Multinational technology giant Nokia has undergone a major transformation in recent years in a bid to tap into the opportunities presented by 5G technology and the Internet of Things. As part of this, Nokia’s buyers are increasingly being asked not to manage supplier relationships in a traditional, one-to-one sense, but instead to encourage them to join the company’s procurement ‘ecosystem’ – its network of suppliers, developers, small and medium-sized enterprises, academics and end customers.
For buyers, managing suppliers is only half the battle. The real challenge within businesses often lies within the office: internal stakeholders. Here are five tips for gaining buy-in for projects. Influencing suppliers (or ‘external stakeholders’) for buyers is now a matter of routine. From negotiation to post-contractual management (supplier relationship management) buyers are accustomed to interacting with third-parties and aligning them to meet the business need.
Within the world of procurement and supply chain management, permanent and inflexible procedures abound. The main challenge for most buyers is the exercise of control. Supply chains are complex affairs, spanning borders and industries. For the most part, buyers aren’t entirely sure of the companies and links that comprise them, nor, sadly enough, their own commercial relationships with those in the chain. As such, this has left the role of the supply chain manager as the policeman.
Muck Rack makes it simple to find people, tweets, or articles that mention any name, keyword, company, hashtag etc. We've compiled this guide to help you make the most of your search.
Selecting a term
Start searching tweets, articles from media outlets, articles mentioned in tweets, journalists'
names, titles and bios with some suggested searches:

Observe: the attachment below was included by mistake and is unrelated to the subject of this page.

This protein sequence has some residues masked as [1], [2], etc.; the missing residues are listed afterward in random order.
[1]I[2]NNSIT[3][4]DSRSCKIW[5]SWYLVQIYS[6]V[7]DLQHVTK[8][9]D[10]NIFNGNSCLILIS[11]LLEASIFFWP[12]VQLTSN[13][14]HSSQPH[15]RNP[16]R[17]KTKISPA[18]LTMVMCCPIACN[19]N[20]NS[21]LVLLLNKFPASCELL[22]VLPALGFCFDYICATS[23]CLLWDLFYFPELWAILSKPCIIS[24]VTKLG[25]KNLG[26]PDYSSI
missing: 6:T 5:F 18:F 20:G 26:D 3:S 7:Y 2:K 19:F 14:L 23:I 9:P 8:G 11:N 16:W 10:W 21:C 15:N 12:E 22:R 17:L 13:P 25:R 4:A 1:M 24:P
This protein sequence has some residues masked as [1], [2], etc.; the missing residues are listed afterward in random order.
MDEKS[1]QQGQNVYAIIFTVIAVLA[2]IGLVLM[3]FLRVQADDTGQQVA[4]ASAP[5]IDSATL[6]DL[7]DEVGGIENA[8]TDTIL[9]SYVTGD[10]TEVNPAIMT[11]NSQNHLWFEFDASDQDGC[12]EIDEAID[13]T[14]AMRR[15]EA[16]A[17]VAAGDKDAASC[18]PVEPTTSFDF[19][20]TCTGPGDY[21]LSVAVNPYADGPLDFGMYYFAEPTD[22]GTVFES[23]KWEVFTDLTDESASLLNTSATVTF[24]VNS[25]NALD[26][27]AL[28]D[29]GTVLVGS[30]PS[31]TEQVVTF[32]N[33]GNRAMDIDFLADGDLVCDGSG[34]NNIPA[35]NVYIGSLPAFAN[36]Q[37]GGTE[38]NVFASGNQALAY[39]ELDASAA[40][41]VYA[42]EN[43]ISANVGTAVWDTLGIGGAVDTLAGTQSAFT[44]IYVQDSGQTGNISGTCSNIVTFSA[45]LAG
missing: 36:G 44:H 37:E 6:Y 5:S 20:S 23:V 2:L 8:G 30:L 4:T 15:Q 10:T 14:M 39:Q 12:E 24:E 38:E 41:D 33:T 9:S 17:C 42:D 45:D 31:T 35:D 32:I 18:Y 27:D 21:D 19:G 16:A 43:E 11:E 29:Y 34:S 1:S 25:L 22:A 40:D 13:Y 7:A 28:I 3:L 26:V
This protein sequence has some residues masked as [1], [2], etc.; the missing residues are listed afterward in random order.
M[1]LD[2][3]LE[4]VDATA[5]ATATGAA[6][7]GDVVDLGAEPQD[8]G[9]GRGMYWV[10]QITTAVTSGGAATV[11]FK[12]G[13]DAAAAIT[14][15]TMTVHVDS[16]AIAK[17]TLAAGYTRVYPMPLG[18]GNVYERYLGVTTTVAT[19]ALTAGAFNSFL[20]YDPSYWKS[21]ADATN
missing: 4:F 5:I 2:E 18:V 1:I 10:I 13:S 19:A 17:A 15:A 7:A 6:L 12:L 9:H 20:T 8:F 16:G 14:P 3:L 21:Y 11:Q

Companies or Topics (e.g. iPhone, Microsoft)
Phrases (e.g. "cloud computing") — use quotes to keep the terms together
Twitter handles (e.g. @username) — returns those who have mentioned or replied to
Names (e.g. "David Pogue")
Hashtags (e.g. #sxsw, #london2012)
Bio details (e.g. vegan, Olympics, father)
Muck Rack's Advanced Search allows for many boolean operators.
Find results that mention multiple specified terms, use AND or
+. For example, ensure each result contains both Elon Musk and Mark Zuckerberg by
searching Musk AND Zuckerberg or Musk + Zuckerberg.
Use the operators OR or , to broaden your search when you'd like either of
multiple terms to appear in results. (This is the default behavior of our search when no operators
are used). For example, results will contain either cake or cookie by searching cake OR cookie or cake,cookie
Use NOT or - to subtract results from your search. For
example, searching Disney will yield results about the Walt Disney Company as well as Walt Disney
World Resort. To exclude mentions of Disney World, search for Disney -World or Disney
When using one of these operators with a phrase, enclose it in quotation marks. For example, you can
find results about smartphones excluding Apple's iPhone 4S by searching smartphone -"iPhone
Exact case matching or punctuation
If you're searching for a brand name or keyword that relies on specific punctuation marks or capitalization, you can
find results that match your exact query by adding matchcase: before the keyword you're searching for, like matchcase:E*TRADE .
Use parentheses to separate multiple
boolean phrases. For example, to find journalists talking about having fun in Disney World or
Disneyland, search for ("disney world" OR disneyland) AND fun.
An asterisk can be used to search for any variation of a root word truncated by the asterisk. For example, searching for admin* will return results for administrator, administration, administer, administered, etc.
A near operator is an AND operator where you can control the distance between the words. You can vary the distance the near operation uses by adding a forward slash and number (between 0-99) such as strawberries NEAR/10 "whipped cream", which means the strawberries must exist within 10 words of "whipped cream".